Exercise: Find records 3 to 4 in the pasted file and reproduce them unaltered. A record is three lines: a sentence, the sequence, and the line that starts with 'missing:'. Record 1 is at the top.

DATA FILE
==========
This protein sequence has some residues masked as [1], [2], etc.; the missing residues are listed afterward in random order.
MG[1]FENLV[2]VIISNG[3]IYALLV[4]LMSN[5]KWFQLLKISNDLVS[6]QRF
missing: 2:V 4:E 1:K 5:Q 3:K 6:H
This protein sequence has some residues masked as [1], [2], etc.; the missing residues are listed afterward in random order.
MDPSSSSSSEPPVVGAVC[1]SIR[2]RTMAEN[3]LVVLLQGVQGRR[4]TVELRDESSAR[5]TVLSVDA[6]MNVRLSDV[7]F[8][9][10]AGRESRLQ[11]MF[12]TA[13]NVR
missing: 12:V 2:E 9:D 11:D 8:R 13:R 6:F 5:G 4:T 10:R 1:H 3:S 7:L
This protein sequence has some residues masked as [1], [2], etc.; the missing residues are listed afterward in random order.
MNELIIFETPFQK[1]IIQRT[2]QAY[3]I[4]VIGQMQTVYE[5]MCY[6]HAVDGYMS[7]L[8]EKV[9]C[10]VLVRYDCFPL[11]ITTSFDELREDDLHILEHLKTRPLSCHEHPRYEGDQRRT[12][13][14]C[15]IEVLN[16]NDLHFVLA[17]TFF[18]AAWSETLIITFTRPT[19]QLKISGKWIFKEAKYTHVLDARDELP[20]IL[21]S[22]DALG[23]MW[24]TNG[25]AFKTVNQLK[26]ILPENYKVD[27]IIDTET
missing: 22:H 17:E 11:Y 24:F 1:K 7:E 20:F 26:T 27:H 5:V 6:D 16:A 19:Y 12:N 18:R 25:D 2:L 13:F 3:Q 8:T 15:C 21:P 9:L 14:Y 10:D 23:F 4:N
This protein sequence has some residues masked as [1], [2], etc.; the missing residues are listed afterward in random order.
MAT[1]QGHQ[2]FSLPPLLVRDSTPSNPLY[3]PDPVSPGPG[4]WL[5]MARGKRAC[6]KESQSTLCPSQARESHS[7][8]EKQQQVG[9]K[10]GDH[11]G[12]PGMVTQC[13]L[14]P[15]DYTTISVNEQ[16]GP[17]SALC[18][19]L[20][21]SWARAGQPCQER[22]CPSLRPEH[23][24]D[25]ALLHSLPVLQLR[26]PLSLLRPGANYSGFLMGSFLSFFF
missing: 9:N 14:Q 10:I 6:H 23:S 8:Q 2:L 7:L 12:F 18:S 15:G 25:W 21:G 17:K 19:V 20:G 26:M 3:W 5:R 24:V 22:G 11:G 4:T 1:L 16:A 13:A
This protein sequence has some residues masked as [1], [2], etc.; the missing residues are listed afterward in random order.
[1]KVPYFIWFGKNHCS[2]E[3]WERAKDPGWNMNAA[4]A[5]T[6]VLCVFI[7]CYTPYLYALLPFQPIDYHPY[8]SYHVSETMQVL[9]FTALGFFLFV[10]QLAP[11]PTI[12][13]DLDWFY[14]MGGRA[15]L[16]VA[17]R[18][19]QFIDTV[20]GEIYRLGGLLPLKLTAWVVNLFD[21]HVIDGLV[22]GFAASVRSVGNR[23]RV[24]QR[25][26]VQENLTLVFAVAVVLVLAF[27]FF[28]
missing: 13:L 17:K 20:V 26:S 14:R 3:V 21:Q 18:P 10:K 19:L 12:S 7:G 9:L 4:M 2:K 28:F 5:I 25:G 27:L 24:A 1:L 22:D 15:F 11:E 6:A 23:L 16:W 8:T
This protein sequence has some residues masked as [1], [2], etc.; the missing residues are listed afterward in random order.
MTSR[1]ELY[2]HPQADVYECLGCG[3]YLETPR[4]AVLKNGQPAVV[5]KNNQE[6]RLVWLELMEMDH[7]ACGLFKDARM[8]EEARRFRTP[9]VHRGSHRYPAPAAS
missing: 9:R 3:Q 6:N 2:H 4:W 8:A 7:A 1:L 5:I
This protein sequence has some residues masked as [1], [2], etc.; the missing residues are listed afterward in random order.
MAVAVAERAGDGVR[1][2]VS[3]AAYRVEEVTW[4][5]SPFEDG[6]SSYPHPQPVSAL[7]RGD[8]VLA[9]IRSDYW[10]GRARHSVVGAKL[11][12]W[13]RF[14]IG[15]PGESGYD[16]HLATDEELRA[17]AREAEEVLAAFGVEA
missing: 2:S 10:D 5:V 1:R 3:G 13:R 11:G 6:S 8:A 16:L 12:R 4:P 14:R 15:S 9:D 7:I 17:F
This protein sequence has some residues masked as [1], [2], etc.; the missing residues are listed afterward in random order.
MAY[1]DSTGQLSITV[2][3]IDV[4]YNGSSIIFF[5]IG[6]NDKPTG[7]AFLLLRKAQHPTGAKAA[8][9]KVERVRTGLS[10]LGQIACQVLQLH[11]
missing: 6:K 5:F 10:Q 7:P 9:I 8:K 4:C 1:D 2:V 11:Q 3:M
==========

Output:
This protein sequence has some residues masked as [1], [2], etc.; the missing residues are listed afterward in random order.
MNELIIFETPFQK[1]IIQRT[2]QAY[3]I[4]VIGQMQTVYE[5]MCY[6]HAVDGYMS[7]L[8]EKV[9]C[10]VLVRYDCFPL[11]ITTSFDELREDDLHILEHLKTRPLSCHEHPRYEGDQRRT[12][13][14]C[15]IEVLN[16]NDLHFVLA[17]TFF[18]AAWSETLIITFTRPT[19]QLKISGKWIFKEAKYTHVLDARDELP[20]IL[21]S[22]DALG[23]MW[24]TNG[25]AFKTVNQLK[26]ILPENYKVD[27]IIDTET
missing: 22:H 17:E 11:Y 24:F 1:K 7:E 20:F 26:T 27:H 5:V 6:D 16:A 19:Y 12:N 18:R 25:D 2:L 13:F 3:Q 8:T 15:C 21:P 9:L 14:Y 10:D 23:F 4:N
This protein sequence has some residues masked as [1], [2], etc.; the missing residues are listed afterward in random order.
MAT[1]QGHQ[2]FSLPPLLVRDSTPSNPLY[3]PDPVSPGPG[4]WL[5]MARGKRAC[6]KESQSTLCPSQARESHS[7][8]EKQQQVG[9]K[10]GDH[11]G[12]PGMVTQC[13]L[14]P[15]DYTTISVNEQ[16]GP[17]SALC[18][19]L[20][21]SWARAGQPCQER[22]CPSLRPEH[23][24]D[25]ALLHSLPVLQLR[26]PLSLLRPGANYSGFLMGSFLSFFF
missing: 9:N 14:Q 10:I 6:H 23:S 8:Q 2:L 7:L 12:F 18:S 15:G 25:W 21:G 17:K 19:V 20:G 26:M 3:W 5:R 24:V 22:G 11:G 4:T 1:L 16:A 13:A